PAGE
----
The above sets out a broad summary of the fairly detailed rules to determine UK residence for tax purposes under the new statutory rules. There are some matters of detail which have not been covered and specific professional advice should always be obtained.

Tax Position after Acquiring Non-resident Status

It is a common fallacy that those who are not UK resident for tax purposes are not liable to UK income tax. In fact, there is continuing liability to tax on UK sources of income although detailed rules apply to different categories of income. Accordingly, those retaining sources of UK income after leaving the UK may still be required to make UK tax returns under the self-assessment system after departure. The normal penalties for non-submission of returns or for late returns will continue to apply. The key points are:

  1. Any sources of rents from UK property remain fully liable to UK tax and it will normally be advisable to apply to HMRC for exemption from the Non-Resident Landlord Scheme (by which tax is deducted from rents by collecting agents) so that the income can be declared on tax returns in the normal way. Another example of income which would remain fully liable to UK tax is any income from a UK trade.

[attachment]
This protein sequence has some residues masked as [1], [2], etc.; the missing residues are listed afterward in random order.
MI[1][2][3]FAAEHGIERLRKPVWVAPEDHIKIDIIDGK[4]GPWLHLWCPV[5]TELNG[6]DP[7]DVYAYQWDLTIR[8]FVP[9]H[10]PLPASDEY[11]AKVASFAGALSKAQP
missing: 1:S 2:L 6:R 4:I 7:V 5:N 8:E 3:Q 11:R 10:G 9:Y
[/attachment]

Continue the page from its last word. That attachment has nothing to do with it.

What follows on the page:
2. UK income not liable to income tax to non-residents includes the state pension and any bank interest where tax is not deducted at source. Dividends paid by quoted companies are also effectively not liable to tax to non-residents. Dividends were previously paid with a tax credit which satisfied the tax liability of those who were non-resident, although the credit was not repayable. Recent changes mean that dividends are no longer paid with the UK tax credit, although non-residents remain largely unaffected. The same applies to distributions from unquoted companies but dividends from family companies will not be tax free if paid to a shareholder who is non-UK resident for five years or less and the dividend is paid out of retained profits in hand up to the company's accounting period ending in the year when the shareholder leaves the United Kingdom. This is designed to prevent shareholders in such companies taking out accumulated profits tax free by leaving the UK for one or two tax years. Where this rule applies, such dividends are charged to tax on the shareholders in the year of return to the UK.